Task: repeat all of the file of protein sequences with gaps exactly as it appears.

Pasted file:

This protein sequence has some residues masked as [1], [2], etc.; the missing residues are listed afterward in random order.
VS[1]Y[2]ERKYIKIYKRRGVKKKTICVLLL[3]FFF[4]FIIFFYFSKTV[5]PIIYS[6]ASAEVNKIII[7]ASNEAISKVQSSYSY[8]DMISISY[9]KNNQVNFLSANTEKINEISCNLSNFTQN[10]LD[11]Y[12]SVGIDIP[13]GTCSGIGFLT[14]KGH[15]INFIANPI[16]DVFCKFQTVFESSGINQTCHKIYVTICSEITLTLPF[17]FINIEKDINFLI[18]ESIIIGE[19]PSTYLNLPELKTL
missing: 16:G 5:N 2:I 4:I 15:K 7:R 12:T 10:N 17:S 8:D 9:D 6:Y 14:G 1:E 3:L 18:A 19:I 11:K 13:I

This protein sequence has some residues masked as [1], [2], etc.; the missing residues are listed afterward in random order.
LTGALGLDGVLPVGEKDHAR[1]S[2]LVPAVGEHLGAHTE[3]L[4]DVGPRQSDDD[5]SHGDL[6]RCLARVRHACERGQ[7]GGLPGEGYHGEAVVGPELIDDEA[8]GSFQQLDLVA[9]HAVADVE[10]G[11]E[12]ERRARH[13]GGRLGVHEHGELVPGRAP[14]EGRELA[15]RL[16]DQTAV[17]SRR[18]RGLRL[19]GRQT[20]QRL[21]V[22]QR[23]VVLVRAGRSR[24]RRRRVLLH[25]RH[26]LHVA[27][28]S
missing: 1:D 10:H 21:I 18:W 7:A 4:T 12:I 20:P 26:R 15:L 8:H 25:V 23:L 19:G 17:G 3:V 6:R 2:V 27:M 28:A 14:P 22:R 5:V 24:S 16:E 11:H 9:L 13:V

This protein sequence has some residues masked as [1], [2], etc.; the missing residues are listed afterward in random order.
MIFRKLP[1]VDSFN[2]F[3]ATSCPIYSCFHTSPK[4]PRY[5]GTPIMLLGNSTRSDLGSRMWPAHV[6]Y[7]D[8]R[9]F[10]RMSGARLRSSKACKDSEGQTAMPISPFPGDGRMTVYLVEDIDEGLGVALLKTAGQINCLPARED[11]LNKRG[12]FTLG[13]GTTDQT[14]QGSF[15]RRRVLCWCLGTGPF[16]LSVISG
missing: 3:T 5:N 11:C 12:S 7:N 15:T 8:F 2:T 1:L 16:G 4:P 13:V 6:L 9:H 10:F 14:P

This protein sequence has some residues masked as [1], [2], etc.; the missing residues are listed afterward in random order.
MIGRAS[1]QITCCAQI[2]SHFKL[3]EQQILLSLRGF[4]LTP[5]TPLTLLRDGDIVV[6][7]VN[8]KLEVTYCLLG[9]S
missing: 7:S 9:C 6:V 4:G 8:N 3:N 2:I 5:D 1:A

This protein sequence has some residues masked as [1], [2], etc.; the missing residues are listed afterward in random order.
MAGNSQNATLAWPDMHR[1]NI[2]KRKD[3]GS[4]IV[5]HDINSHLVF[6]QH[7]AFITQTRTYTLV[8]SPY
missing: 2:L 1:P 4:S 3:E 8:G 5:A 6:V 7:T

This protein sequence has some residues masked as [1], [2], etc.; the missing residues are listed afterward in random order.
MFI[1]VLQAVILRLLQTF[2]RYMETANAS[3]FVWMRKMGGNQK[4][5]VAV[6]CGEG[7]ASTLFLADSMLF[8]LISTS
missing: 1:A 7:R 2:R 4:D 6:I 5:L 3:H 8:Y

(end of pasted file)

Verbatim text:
This protein sequence has some residues masked as [1], [2], etc.; the missing residues are listed afterward in random order.
VS[1]Y[2]ERKYIKIYKRRGVKKKTICVLLL[3]FFF[4]FIIFFYFSKTV[5]PIIYS[6]ASAEVNKIII[7]ASNEAISKVQSSYSY[8]DMISISY[9]KNNQVNFLSANTEKINEISCNLSNFTQN[10]LD[11]Y[12]SVGIDIP[13]GTCSGIGFLT[14]KGH[15]INFIANPI[16]DVFCKFQTVFESSGINQTCHKIYVTICSEITLTLPF[17]FINIEKDINFLI[18]ESIIIGE[19]PSTYLNLPELKTL
missing: 16:G 5:N 2:I 4:I 15:K 7:R 12:T 10:N 17:S 8:D 9:D 6:Y 14:G 1:E 3:L 18:A 19:I 11:K 13:I

This protein sequence has some residues masked as [1], [2], etc.; the missing residues are listed afterward in random order.
LTGALGLDGVLPVGEKDHAR[1]S[2]LVPAVGEHLGAHTE[3]L[4]DVGPRQSDDD[5]SHGDL[6]RCLARVRHACERGQ[7]GGLPGEGYHGEAVVGPELIDDEA[8]GSFQQLDLVA[9]HAVADVE[10]G[11]E[12]ERRARH[13]GGRLGVHEHGELVPGRAP[14]EGRELA[15]RL[16]DQTAV[17]SRR[18]RGLRL[19]GRQT[20]QRL[21]V[22]QR[23]VVLVRAGRSR[24]RRRRVLLH[25]RH[26]LHVA[27][28]S
missing: 1:D 10:H 21:I 18:W 7:A 4:T 12:I 20:P 26:R 15:L 8:H 25:V 23:L 19:G 17:G 3:V 6:R 2:V 27:M 28:A 14:P 22:R 5:V 24:S 16:E 11:H 9:L 13:V

This protein sequence has some residues masked as [1], [2], etc.; the missing residues are listed afterward in random order.
MIFRKLP[1]VDSFN[2]F[3]ATSCPIYSCFHTSPK[4]PRY[5]GTPIMLLGNSTRSDLGSRMWPAHV[6]Y[7]D[8]R[9]F[10]RMSGARLRSSKACKDSEGQTAMPISPFPGDGRMTVYLVEDIDEGLGVALLKTAGQINCLPARED[11]LNKRG[12]FTLG[13]GTTDQT[14]QGSF[15]RRRVLCWCLGTGPF[16]LSVISG
missing: 3:T 5:N 11:C 12:S 7:N 15:T 8:F 2:T 1:L 16:G 4:P 13:V 6:L 9:H 10:F 14:P

This protein sequence has some residues masked as [1], [2], etc.; the missing residues are listed afterward in random order.
MIGRAS[1]QITCCAQI[2]SHFKL[3]EQQILLSLRGF[4]LTP[5]TPLTLLRDGDIVV[6][7]VN[8]KLEVTYCLLG[9]S
missing: 7:S 9:C 6:V 4:G 8:N 3:N 2:I 5:D 1:A

This protein sequence has some residues masked as [1], [2], etc.; the missing residues are listed afterward in random order.
MAGNSQNATLAWPDMHR[1]NI[2]KRKD[3]GS[4]IV[5]HDINSHLVF[6]QH[7]AFITQTRTYTLV[8]SPY
missing: 2:L 1:P 4:S 3:E 8:G 5:A 6:V 7:T

This protein sequence has some residues masked as [1], [2], etc.; the missing residues are listed afterward in random order.
MFI[1]VLQAVILRLLQTF[2]RYMETANAS[3]FVWMRKMGGNQK[4][5]VAV[6]CGEG[7]ASTLFLADSMLF[8]LISTS
missing: 1:A 7:R 2:R 4:D 6:I 5:L 3:H 8:Y